On Thursday May 30, 2019, the Divine Liturgy was celebrated in San Francisco to mark the 30th Anniversary of the repose of the outstanding hierarch and former archpastor of the Orthodox Church in America’s Diocese of San Francisco and the West, Archbishop John [Shahovskoy], who served as the diocese’s ruling hierarch for nearly three decades.
The Liturgy was celebrated by Priests Philip Halliwell and Timothy Winegar at Christ the Savior Church, a parish founded by Archbishop John as well as his former residence. Father Philip shared a sermon of Archbishop John, offering a sense of his poetic and vivid preaching style. Father Timothy spoke of the Archbishop’s monastic cross, which he had received on Mount Athos and which contains a number of relics, and how it came to be enshrined at the Elevation of the Holy Cross Church, Sacramento, CA—a parish also planted with Archbishop John’s blessing.
A prolific writer and poet, Archbishop John remains widely known for his classic treatise on the priesthood – The Orthodox Pastor: A Guide to Pastoral Theology—which continues to inspire seminarians and clergy to this day. Most of his publications appeared in Russian and await translation into English. His life reflects the stormy path of the Church during the 20th century, taking him from his native Russia to western and central Europe and finally to the United States, where he fell asleep in the Lord in Santa Barbara, CA and was interred on June 1, 1989, in San Francisco’s Serbian Orthodox Cemetery.
Born Prince Dimitry Shahovskoy in Moscow on August 23, 1902, Archbishop John was educated in Saint Petersburg. The Russian Revolution engulfed his family with its endless tragedies. He served in the White Army during the Civil War, after which he was evacuated from Crimea to France. He received his higher education a Louvain University in Belgium, studying in the Faculty of History and Political Economy. In the years 1923 through 1926, he published three collections of his poetry, and in 1925 and 1926 he served as editor of a journal dedicated to philosophy and literature. Some of the most prominent writers, poets, and philosophers of the Russian emigration contributed to this publication.
In 1926, the young Dimitry left all to follow Christ. He went to Mount Athos, where he was tonsured to monastic orders with the name John, after the Apostle and Evangelist John the Theologian. From Mount Athos, he returned to France, to the ecclesiastical jurisdiction of Metropolitan Evlogy, and studied at the Saint Sergius Theological Institute. Soon after his ordination to the diaconate by Metropolitan Evlogy, he was ordained to the priesthood in Yugoslavia by Bishop Benjamin. Assigned by Metropolitan Anthony [Khrapovitsky] to serve in Belaya Tserkov, Yugoslavia, Hieromonk John began his life-long priestly, missionary, and educational ministry. He established a publishing house which disseminated religious tracts throughout Yugoslavia, attracting many young Russian refugees to the Church. After returning to France once again, he was assigned by Metropolitan Evlogy to serve as pastor of Saint Vladimir Church, Berlin, Germany, where he greatly expanded his missionary and educational work, thereby reaching far beyond the boundaries of his parish. In 1937, he was elevated to the dignity of archimandrite.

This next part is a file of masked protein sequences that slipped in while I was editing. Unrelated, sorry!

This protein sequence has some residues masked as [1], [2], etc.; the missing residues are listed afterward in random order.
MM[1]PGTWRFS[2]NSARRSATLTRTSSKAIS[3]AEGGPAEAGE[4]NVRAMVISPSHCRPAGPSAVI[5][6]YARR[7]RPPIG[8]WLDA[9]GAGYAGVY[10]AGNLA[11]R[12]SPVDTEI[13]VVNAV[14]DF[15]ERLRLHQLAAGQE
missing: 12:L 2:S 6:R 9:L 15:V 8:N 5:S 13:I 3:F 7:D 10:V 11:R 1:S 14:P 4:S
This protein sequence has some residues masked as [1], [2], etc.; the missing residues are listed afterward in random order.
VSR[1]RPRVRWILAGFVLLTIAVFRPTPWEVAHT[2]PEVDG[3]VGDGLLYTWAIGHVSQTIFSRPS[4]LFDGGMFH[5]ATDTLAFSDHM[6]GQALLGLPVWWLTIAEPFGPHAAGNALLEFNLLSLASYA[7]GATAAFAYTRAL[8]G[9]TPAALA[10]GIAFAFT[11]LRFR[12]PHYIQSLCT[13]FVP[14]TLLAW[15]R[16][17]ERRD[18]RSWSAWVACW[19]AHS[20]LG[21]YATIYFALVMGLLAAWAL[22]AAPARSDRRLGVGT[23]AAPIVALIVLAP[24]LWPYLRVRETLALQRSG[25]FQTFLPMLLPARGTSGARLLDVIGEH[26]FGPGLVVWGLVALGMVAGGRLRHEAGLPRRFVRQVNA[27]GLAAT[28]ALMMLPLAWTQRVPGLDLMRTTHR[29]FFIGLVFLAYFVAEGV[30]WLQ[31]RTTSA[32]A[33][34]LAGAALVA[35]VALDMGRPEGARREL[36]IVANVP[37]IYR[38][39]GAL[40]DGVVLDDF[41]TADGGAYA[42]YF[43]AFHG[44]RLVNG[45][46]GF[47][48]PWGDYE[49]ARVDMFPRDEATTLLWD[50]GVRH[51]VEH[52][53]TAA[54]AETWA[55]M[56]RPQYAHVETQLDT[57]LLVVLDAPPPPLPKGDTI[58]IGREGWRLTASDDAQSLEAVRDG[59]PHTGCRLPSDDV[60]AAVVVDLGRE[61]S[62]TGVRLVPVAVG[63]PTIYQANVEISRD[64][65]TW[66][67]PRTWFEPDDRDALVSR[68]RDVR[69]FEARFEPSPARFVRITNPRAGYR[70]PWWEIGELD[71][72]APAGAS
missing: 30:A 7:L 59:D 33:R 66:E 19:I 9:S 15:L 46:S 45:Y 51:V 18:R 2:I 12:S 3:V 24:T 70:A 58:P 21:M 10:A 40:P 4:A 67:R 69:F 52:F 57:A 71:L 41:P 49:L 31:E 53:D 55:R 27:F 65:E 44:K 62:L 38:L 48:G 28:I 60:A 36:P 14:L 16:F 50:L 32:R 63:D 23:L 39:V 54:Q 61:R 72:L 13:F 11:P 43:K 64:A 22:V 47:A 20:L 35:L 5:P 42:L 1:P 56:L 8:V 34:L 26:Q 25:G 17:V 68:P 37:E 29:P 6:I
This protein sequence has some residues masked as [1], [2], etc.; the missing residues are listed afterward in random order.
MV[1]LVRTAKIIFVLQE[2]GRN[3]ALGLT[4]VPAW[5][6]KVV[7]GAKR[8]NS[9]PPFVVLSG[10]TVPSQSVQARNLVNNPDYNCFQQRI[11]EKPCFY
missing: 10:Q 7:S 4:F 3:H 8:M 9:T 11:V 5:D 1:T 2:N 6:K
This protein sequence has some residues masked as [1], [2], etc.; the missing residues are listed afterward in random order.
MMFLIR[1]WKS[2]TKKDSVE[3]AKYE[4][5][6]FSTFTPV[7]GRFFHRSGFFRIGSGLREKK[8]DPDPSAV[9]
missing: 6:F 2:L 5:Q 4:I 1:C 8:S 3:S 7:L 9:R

During the Second World War, he and his flock assisted many “workers from the East”—people brought by force from Russia and Ukraine as laborers in Germany—and refugees, and provided assistance to missionaries going to the German-occupied territories of the USSR to reopen churches that had been closed during the Soviet Union’s relentless religious persecutions.
After the war, Archimandrite John came to the United States. For about one year he served as pastor of Los Angeles’ Holy Virgin Mary Church, where he organized the faithful to provide help to refugees in Europe, both in the form of CARE packages with food, clothing and medicine, and in the form of sponsorships to refugees who were immigrating to the United States as displaced persons.
In 1947, Archimandrite John was elected Bishop of Brooklyn, NY, and appointed Dean of Saint Vladimir’s Seminary, New York, NY. At this time he began his 40-year ministry as a religious broadcaster to Russia. He also pursued his love of writing, authoring numerous books, articles, and poems.
Elected to the See of San Francisco in 1950, Bishop John accepted pastoral responsibilities in a far-flung diocese while continuing his enormous labors as broadcaster and writer. From 1954 through 1968, he represented the American Metropolia in the Central Committee of the World Council of Churches. It was in the midst of this work that Bishop John—elevated to the dignity of Archbishop in 1961—established contacts with representatives of the Russian Orthodox Church, which had joined the World Council of Churches in 1961. He was instrumental in beginning the conversations which led to the reestablishment of canonical relations between the Russian Orthodox Church and the Metropolia, culminating in the granting of Autocephaly to the Orthodox Church in America in 1970.
Archbishop John retired in 1973, only to be called back to active episcopal ministry in his diocese in 1975. At his final retirement in 1979, despite declining health, he continued to grow in his spiritual clarity, his goodwill to every person, and his prayerful insight.
May the memory of Archbishop John, especially as we prepare to celebrate the 50th Anniversary of the Granting of Autocephaly in 2020, be eternal!